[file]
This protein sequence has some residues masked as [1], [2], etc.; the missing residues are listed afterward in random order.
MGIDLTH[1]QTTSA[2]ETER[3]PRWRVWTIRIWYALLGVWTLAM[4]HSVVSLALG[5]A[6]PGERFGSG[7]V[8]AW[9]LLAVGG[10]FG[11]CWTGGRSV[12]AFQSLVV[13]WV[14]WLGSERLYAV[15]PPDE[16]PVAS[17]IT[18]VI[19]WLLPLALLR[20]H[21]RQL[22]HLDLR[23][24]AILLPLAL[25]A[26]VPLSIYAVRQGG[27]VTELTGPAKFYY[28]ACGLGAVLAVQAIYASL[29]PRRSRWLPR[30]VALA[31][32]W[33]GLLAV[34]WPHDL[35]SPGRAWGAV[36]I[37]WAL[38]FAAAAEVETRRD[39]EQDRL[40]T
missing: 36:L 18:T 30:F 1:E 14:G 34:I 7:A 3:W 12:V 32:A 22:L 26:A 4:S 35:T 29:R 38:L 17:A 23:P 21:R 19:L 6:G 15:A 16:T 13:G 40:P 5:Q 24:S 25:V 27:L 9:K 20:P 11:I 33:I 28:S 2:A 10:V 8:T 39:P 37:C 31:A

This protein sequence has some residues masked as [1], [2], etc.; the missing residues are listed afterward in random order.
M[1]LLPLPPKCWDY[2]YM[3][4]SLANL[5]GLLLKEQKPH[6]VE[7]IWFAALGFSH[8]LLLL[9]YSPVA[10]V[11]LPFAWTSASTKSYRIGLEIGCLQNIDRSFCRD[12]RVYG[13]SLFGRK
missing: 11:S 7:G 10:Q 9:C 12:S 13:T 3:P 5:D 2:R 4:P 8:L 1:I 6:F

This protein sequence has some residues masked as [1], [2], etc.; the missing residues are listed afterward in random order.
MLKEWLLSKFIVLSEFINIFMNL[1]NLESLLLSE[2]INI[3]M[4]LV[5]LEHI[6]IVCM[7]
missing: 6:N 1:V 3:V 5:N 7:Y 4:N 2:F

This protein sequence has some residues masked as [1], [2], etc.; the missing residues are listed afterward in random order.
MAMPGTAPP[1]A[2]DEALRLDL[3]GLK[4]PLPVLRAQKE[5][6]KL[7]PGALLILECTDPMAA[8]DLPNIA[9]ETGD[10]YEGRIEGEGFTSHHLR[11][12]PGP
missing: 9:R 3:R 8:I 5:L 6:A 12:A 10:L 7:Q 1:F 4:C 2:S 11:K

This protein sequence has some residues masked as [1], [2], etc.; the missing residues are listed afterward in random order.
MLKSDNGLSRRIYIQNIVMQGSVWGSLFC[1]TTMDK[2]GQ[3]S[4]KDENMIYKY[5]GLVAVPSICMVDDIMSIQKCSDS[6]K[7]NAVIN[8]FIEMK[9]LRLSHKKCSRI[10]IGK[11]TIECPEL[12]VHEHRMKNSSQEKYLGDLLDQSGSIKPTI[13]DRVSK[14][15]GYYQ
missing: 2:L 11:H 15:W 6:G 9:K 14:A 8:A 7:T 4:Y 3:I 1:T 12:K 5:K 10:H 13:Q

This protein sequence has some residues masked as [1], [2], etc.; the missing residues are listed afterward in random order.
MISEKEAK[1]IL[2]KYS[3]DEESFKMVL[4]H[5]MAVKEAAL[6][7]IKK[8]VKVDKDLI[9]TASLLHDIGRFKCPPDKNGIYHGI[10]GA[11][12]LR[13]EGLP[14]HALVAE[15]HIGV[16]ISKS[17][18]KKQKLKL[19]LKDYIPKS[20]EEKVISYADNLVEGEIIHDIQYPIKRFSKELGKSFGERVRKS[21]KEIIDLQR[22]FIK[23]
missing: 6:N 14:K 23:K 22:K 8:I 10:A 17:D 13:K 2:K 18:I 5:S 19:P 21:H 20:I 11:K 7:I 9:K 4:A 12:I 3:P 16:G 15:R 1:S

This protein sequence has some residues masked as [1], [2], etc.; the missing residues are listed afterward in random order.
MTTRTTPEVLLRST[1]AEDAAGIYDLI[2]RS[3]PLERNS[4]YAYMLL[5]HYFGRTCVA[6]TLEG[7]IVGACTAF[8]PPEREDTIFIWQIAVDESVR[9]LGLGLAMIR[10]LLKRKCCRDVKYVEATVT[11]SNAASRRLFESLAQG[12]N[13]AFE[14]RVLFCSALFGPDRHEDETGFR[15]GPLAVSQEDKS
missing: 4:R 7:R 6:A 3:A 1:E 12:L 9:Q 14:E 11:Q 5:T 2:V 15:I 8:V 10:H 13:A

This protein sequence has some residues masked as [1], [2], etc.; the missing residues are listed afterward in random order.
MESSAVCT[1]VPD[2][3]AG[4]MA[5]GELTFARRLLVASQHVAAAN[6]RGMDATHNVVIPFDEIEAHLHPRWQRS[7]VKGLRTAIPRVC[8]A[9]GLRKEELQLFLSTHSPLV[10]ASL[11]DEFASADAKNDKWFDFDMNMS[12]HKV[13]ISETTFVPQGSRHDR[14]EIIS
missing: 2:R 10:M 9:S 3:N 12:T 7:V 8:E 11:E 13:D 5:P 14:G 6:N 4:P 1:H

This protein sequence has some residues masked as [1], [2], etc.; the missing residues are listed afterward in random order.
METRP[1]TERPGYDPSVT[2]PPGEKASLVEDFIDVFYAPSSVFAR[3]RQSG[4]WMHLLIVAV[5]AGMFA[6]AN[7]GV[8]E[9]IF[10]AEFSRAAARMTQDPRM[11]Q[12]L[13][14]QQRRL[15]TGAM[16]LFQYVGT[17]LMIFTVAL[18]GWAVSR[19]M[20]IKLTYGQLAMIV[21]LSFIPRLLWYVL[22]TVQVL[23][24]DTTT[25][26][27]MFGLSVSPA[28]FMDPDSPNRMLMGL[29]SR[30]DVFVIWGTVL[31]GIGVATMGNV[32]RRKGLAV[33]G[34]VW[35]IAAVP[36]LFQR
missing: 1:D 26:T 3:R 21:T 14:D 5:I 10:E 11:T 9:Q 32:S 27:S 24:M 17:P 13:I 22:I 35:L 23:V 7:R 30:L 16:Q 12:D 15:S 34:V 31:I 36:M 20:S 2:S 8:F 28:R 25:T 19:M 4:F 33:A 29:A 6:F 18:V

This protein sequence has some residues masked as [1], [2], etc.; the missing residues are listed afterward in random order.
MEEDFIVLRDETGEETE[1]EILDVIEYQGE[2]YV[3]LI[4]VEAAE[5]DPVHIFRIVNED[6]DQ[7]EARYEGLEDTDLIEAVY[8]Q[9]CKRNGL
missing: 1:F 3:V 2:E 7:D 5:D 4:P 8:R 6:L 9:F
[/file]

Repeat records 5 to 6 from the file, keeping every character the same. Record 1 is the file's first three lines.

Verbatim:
This protein sequence has some residues masked as [1], [2], etc.; the missing residues are listed afterward in random order.
MLKSDNGLSRRIYIQNIVMQGSVWGSLFC[1]TTMDK[2]GQ[3]S[4]KDENMIYKY[5]GLVAVPSICMVDDIMSIQKCSDS[6]K[7]NAVIN[8]FIEMK[9]LRLSHKKCSRI[10]IGK[11]TIECPEL[12]VHEHRMKNSSQEKYLGDLLDQSGSIKPTI[13]DRVSK[14][15]GYYQ
missing: 2:L 11:H 15:W 6:G 9:K 14:A 8:A 7:T 4:Y 3:I 1:T 12:K 5:K 10:H 13:Q

This protein sequence has some residues masked as [1], [2], etc.; the missing residues are listed afterward in random order.
MISEKEAK[1]IL[2]KYS[3]DEESFKMVL[4]H[5]MAVKEAAL[6][7]IKK[8]VKVDKDLI[9]TASLLHDIGRFKCPPDKNGIYHGI[10]GA[11][12]LR[13]EGLP[14]HALVAE[15]HIGV[16]ISKS[17][18]KKQKLKL[19]LKDYIPKS[20]EEKVISYADNLVEGEIIHDIQYPIKRFSKELGKSFGERVRKS[21]KEIIDLQR[22]FIK[23]
missing: 6:N 14:K 23:K 22:K 8:I 10:A 17:D 13:K 2:K 18:I 5:S 19:P 21:H 20:I 11:K 7:I 9:K 4:A 12:I 3:P 16:G 15:R 1:S